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Police act against two Kenyan high court judges, search chambers

Two judges of the high court in Kenya were questioned and their chambers searched last week, sparking widespread concern about whether this was a symptom of worsening relations between the judiciary and the executive. After the arrests – detectives now dispute that the judges were in fact ‘arrested’ – and questioning for several hours, the judges were released. Their lawyers said afterwards that the judges’ chambers had been searched, apparently for money that might have been evidence of bribery, but that nothing had been found.

The two judicial officers at the centre of this drama are Judges Said Chitembwe and Aggrey Muchelule both of whom are based at Milimani law courts in Nairobi.

A week ago, detectives arrived at the court building and went to the chambers of the two judges which were then searched. Though there were widespread reports by the media and others that the two judges were arrested, the directorate of criminal investigations (DCI) now claims this never happened.

Judge sued by counsel over behaviour that supreme court rules is ‘unacceptable’

One of the legally most distressing cases ever to be argued in the courts of Zambia has reached a crucial point: the scandalous matter of a senior advocate suing a high court judge with allegations that his constitutional rights had been infringed by the judge, has now been considered by the country’s highest court. The supreme court has ordered that the matter be properly heard in the high court, but with the judge no longer named as respondent.

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The supreme court of Zambia was only too well aware of the drama of the situation at the heart of this case: a well-known and highly-respected legal practitioner sued a judge before whom he had appeared in a matter, and claimed that the judge had infringed the constitutional rights of the lawyer concerned.

No justiciable rights to shelter in Zimbabwe – supreme court

Zimbabwe’s supreme court has confirmed that the country has no justiciable right to shelter, saying reference to shelter in the constitution was ‘essentially hortatory in nature’, operating merely as a kind of reminder or guideline to government in formulating policy. Given that shelter and housing is a major issue in Zimbabwe, this is an important decision that, along with the particular reasoning of the court, will impact on how human rights lawyers handle cases raising such issues in future.

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A crucial judgment with wide-ranging implications for Zimbabwe has been delivered by Zimbabwe’s supreme court – but very few are aware of it and there’s been no comment from the legal, academic or human rights communities even though the decision was handed down in June.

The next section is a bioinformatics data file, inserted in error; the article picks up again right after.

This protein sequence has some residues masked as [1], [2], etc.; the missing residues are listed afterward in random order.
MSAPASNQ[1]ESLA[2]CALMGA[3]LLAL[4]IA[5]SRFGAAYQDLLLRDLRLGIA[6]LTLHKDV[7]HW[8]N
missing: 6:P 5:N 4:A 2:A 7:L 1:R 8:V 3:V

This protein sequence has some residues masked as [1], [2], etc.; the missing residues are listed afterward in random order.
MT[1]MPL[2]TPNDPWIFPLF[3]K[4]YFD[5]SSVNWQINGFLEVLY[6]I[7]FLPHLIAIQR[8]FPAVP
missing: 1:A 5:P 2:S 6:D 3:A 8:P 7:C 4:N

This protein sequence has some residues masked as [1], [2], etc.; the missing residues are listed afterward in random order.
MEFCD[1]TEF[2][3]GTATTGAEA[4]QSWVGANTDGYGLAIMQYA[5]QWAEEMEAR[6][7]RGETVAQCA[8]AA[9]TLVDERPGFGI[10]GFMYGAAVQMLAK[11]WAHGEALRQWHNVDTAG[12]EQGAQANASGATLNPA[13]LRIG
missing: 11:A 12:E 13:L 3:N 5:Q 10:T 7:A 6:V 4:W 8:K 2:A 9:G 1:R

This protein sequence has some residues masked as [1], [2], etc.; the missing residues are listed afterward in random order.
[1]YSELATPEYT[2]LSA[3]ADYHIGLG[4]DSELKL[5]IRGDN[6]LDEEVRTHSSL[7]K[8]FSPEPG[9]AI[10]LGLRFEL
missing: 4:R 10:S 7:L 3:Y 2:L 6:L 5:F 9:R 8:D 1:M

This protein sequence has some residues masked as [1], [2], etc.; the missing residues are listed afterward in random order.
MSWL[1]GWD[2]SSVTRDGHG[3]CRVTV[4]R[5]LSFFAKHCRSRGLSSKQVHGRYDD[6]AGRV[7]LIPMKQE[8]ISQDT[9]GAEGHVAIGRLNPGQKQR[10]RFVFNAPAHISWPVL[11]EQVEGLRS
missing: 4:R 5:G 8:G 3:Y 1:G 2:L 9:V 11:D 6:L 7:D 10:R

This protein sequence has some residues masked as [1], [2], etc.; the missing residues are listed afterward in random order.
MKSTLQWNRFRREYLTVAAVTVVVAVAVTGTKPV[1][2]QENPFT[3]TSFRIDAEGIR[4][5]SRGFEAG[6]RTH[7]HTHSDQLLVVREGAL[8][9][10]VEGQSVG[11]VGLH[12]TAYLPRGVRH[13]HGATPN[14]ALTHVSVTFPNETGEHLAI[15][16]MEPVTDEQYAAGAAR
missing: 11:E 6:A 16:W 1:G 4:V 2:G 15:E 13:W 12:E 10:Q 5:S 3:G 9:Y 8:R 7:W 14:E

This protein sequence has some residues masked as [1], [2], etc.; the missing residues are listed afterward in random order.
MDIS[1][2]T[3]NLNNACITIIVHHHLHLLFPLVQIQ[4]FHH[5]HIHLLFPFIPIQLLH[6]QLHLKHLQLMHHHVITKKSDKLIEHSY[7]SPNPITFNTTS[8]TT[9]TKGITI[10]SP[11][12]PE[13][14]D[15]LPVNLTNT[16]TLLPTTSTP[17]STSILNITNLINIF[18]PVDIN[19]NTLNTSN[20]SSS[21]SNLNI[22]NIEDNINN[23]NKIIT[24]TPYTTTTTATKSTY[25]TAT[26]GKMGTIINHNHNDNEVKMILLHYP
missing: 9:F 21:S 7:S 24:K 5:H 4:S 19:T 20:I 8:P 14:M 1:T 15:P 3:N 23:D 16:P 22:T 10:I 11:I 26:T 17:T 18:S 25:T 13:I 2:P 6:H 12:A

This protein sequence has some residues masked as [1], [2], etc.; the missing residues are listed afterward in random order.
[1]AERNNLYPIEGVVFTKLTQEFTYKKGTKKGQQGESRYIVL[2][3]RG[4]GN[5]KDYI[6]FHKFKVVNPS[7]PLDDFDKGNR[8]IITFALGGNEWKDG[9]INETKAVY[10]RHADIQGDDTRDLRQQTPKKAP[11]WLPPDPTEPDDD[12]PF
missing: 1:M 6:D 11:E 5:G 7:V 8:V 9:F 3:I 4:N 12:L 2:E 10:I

Death penalty case re-visited by Kenya supreme court

Kenya’s supreme court has given special directions in relation to follow-up of its landmark 2017 decision in relation to the mandatory death penalty. At a special sitting of the court, its members questioned a number of court decisions delivered in the wake of the watershed case of Francis Muruatetu and said that the confusion that had arisen needed to be resolved.

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The case of Francis Muruatetu and another convict made world headlines in December 2017 when Kenya’s highest court declared that the mandatory death penalty for murder, imposed in the case of the two men, was unconstitutional.

Zambian statesman Kenneth Kaunda ‘not an ordinary person’ – high court

The family of Zambia’s first president, Kenneth Kaunda, approached a high court judge with an application to set aside the government’s decision for a state funeral and a two-stage burial for Kaunda, who died in June. The judge, Wildred Muma, refused the application. Though most readers know that he said, as part of his decision, that Kaunda was ‘not an ordinary person’, little is known about the legal reasons he gave for rejecting the application.

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Judge Wilfred Kopa Muma, appointed to the high court in 2019, heard the matter in his chambers, even as preparations for the official burial in Embassy Park were being completed.

School’s demand that Rasta boy cut his dreadlocks ‘unconstitutional’, court finds